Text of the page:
The legendary Caribou Club is an Aspen landmark with a rich history in Colorado’s most famous ski town. The elegant restaurant and club would never have come to fruition if not for one man, Harley Baldwin. Harley was a classic mountain town character. He rolled into town in 1968 with only $1,200 in his pocket and big dreams in his head. Through ingenuity and perseverance, not to mention a captivating personality, he became a major player in the burgeoning resort town. He bought several properties in Aspen including the 1892 Collins Building, which was in disrepair. Harley renovated the retail units on the ground floor, refashioned the 6,000-square-foot warren of rooms into a private residence upstairs, and built the basement by propping up the entire structure and installing the exotic Caribou Club in the new space. The Club opened in 1990 and became a secret getaway for movie stars, musicians, artists, business leaders, and an array of hard-partying, life-loving locals.
Harley was a mainstay of the Club scene, and together with his right-hand man, Billy Stolz, he helped build it into one of the most sought-after venues in town. Sadly, Harley Baldwin passed away in 2005, but his legacy lives on in many Aspen establishments. He once said in an interview that 25% of his time went to non-profits. He promoted the arts, music, museums, and community projects by donating his time and money, and by sitting on the boards of several prominent organizations. Harley was also extremely passionate about protecting our surrounding landscape. In 2000, he donated his interest in the 10-acre Little Maud Claim which included the ever-popular observation deck. This donation helped create the Smuggler Mountain Open Space and he is recognized as a key figure in the official management plan.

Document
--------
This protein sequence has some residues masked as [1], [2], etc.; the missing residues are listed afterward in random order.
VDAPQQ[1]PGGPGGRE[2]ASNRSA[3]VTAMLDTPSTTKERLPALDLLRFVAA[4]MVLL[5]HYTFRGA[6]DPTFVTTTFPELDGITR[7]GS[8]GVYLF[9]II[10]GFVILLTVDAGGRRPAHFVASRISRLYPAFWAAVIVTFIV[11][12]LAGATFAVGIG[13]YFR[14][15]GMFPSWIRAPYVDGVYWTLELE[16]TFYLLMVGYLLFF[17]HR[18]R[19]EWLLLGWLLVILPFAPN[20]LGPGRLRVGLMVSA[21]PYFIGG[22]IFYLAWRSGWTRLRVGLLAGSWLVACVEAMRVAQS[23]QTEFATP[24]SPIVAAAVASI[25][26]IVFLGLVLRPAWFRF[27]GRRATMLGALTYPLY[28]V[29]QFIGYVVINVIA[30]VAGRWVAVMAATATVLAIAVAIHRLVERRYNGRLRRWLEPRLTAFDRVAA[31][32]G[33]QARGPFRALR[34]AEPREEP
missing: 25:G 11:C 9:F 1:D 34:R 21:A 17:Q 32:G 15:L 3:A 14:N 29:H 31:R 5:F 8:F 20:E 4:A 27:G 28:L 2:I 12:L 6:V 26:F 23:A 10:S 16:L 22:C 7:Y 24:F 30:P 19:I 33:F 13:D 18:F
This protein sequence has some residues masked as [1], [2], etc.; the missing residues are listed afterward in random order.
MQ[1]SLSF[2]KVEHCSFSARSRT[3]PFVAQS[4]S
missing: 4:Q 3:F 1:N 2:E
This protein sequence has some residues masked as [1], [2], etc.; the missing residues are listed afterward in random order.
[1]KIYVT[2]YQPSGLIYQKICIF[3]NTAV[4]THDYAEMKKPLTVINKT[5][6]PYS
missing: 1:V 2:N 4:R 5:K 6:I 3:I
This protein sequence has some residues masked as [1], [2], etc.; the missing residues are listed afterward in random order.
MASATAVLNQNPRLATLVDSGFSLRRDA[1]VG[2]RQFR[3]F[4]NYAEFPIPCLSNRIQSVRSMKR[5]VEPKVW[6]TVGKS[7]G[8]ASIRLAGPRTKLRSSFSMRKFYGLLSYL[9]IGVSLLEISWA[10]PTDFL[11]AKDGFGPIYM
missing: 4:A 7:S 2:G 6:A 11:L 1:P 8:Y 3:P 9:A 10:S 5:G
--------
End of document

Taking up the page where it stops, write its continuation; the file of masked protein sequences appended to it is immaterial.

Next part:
During the same time period that Harley was building businesses in Aspen, Wilderness Workshop was tirelessly working to designate the Maroon Bells-Snowmass, Hunter-Frying Pan, Collegiate Peaks, and Raggeds Wilderness areas, as well as pursuing other historic conservation projects. As the Workshop matured from an all-volunteer “kitchen table” group to a professional organization of full-time staff, its fundraising needs grew. In 2016, through personal friendships between the Caribou Club and Wilderness Workshop, the two joined forces to host Wild Feast, an annual gala to support public lands. This year, June 26 will mark the third annual celebration with the theme of conservation, diversity, and inclusivity on public lands. We hope this warm gesture by Billy Stolz and Harley’s former partner, Richard Edwards, will successfully honor Harley Baldwin’s passion for conserving our treasured wild lands at the Caribou Club.